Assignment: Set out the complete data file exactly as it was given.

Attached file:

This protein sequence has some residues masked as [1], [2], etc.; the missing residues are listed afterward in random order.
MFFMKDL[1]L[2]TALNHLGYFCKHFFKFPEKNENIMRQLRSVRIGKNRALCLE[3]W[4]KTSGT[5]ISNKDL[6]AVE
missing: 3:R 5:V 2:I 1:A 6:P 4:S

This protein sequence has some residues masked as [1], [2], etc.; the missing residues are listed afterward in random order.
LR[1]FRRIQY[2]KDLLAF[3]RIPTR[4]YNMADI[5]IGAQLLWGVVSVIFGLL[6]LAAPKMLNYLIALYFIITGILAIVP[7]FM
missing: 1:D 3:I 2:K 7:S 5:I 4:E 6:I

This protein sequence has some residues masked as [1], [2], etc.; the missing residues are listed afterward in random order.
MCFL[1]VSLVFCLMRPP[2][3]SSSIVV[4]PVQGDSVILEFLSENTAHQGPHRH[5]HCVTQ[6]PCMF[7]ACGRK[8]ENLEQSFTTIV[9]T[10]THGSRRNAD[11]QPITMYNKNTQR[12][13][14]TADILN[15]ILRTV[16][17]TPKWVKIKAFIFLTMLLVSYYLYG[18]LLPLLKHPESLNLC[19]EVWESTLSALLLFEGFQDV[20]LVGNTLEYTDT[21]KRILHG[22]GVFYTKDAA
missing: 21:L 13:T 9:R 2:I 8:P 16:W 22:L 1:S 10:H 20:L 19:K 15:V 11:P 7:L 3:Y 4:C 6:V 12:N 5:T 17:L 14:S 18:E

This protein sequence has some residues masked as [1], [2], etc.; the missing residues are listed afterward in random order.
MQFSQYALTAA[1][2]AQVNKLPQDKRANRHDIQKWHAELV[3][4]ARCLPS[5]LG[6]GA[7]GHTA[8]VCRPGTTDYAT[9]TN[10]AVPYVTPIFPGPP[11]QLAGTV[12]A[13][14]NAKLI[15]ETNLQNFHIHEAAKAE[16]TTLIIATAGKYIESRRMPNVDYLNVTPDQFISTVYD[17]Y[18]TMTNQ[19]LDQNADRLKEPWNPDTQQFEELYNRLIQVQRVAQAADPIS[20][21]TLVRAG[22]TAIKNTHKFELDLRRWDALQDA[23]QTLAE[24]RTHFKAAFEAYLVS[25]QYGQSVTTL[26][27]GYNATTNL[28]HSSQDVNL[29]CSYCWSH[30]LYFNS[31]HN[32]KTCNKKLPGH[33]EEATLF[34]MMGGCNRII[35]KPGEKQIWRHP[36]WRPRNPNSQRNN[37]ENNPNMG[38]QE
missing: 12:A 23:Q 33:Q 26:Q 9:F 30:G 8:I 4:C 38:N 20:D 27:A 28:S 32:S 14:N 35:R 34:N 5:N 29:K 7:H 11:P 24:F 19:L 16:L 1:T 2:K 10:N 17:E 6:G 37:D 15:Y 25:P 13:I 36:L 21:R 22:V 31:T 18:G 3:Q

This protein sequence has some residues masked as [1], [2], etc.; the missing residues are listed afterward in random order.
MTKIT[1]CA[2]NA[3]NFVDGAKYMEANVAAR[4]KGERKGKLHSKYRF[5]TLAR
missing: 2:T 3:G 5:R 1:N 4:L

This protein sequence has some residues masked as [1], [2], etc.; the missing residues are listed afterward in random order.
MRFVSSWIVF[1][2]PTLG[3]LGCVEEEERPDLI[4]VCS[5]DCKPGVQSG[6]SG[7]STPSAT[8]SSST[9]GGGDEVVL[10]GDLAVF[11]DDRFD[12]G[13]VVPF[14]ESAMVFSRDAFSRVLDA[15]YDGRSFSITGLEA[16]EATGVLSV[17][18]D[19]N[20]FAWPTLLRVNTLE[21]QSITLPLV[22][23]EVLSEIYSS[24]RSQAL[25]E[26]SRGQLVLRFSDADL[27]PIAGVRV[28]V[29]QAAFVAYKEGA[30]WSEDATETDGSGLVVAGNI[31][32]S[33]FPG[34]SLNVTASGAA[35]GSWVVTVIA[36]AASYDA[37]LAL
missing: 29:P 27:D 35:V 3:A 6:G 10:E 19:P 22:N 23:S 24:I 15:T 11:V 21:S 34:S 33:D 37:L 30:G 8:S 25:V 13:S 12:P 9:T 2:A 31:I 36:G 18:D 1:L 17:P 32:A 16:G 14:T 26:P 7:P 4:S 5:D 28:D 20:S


This protein sequence has some residues masked as [1], [2], etc.; the missing residues are listed afterward in random order.
MFFMKDL[1]L[2]TALNHLGYFCKHFFKFPEKNENIMRQLRSVRIGKNRALCLE[3]W[4]KTSGT[5]ISNKDL[6]AVE
missing: 3:R 5:V 2:I 1:A 6:P 4:S

This protein sequence has some residues masked as [1], [2], etc.; the missing residues are listed afterward in random order.
LR[1]FRRIQY[2]KDLLAF[3]RIPTR[4]YNMADI[5]IGAQLLWGVVSVIFGLL[6]LAAPKMLNYLIALYFIITGILAIVP[7]FM
missing: 1:D 3:I 2:K 7:S 5:I 4:E 6:I

This protein sequence has some residues masked as [1], [2], etc.; the missing residues are listed afterward in random order.
MCFL[1]VSLVFCLMRPP[2][3]SSSIVV[4]PVQGDSVILEFLSENTAHQGPHRH[5]HCVTQ[6]PCMF[7]ACGRK[8]ENLEQSFTTIV[9]T[10]THGSRRNAD[11]QPITMYNKNTQR[12][13][14]TADILN[15]ILRTV[16][17]TPKWVKIKAFIFLTMLLVSYYLYG[18]LLPLLKHPESLNLC[19]EVWESTLSALLLFEGFQDV[20]LVGNTLEYTDT[21]KRILHG[22]GVFYTKDAA
missing: 21:L 13:T 9:R 2:I 8:P 16:W 22:L 1:S 10:H 20:L 19:K 15:V 11:P 7:L 3:Y 4:C 6:V 12:N 5:T 17:L 14:S 18:E

This protein sequence has some residues masked as [1], [2], etc.; the missing residues are listed afterward in random order.
MQFSQYALTAA[1][2]AQVNKLPQDKRANRHDIQKWHAELV[3][4]ARCLPS[5]LG[6]GA[7]GHTA[8]VCRPGTTDYAT[9]TN[10]AVPYVTPIFPGPP[11]QLAGTV[12]A[13][14]NAKLI[15]ETNLQNFHIHEAAKAE[16]TTLIIATAGKYIESRRMPNVDYLNVTPDQFISTVYD[17]Y[18]TMTNQ[19]LDQNADRLKEPWNPDTQQFEELYNRLIQVQRVAQAADPIS[20][21]TLVRAG[22]TAIKNTHKFELDLRRWDALQDA[23]QTLAE[24]RTHFKAAFEAYLVS[25]QYGQSVTTL[26][27]GYNATTNL[28]HSSQDVNL[29]CSYCWSH[30]LYFNS[31]HN[32]KTCNKKLPGH[33]EEATLF[34]MMGGCNRII[35]KPGEKQIWRHP[36]WRPRNPNSQRNN[37]ENNPNMG[38]QE
missing: 12:A 23:Q 33:Q 26:Q 9:F 30:G 8:I 4:C 38:N 20:D 27:A 28:S 32:S 14:N 35:R 34:N 5:N 29:K 7:H 11:P 24:F 19:L 16:L 1:T 2:K 10:N 17:E 6:G 37:D 15:Y 25:P 13:I 36:L 21:R 22:V 31:T 18:G 3:Q

This protein sequence has some residues masked as [1], [2], etc.; the missing residues are listed afterward in random order.
MTKIT[1]CA[2]NA[3]NFVDGAKYMEANVAAR[4]KGERKGKLHSKYRF[5]TLAR
missing: 2:T 3:G 5:R 1:N 4:L

This protein sequence has some residues masked as [1], [2], etc.; the missing residues are listed afterward in random order.
MRFVSSWIVF[1][2]PTLG[3]LGCVEEEERPDLI[4]VCS[5]DCKPGVQSG[6]SG[7]STPSAT[8]SSST[9]GGGDEVVL[10]GDLAVF[11]DDRFD[12]G[13]VVPF[14]ESAMVFSRDAFSRVLDA[15]YDGRSFSITGLEA[16]EATGVLSV[17][18]D[19]N[20]FAWPTLLRVNTLE[21]QSITLPLV[22][23]EVLSEIYSS[24]RSQAL[25]E[26]SRGQLVLRFSDADL[27]PIAGVRV[28]V[29]QAAFVAYKEGA[30]WSEDATETDGSGLVVAGNI[31][32]S[33]FPG[34]SLNVTASGAA[35]GSWVVTVIA[36]AASYDA[37]LAL
missing: 29:P 27:D 35:V 3:A 6:G 10:E 19:P 22:N 23:S 24:I 15:T 11:V 21:S 34:S 33:D 37:L 30:G 8:S 25:V 13:S 12:P 9:T 2:A 31:I 36:G 18:D 1:L 17:P 32:A 16:G 14:T 26:P 7:P 4:S 5:D 28:D 20:S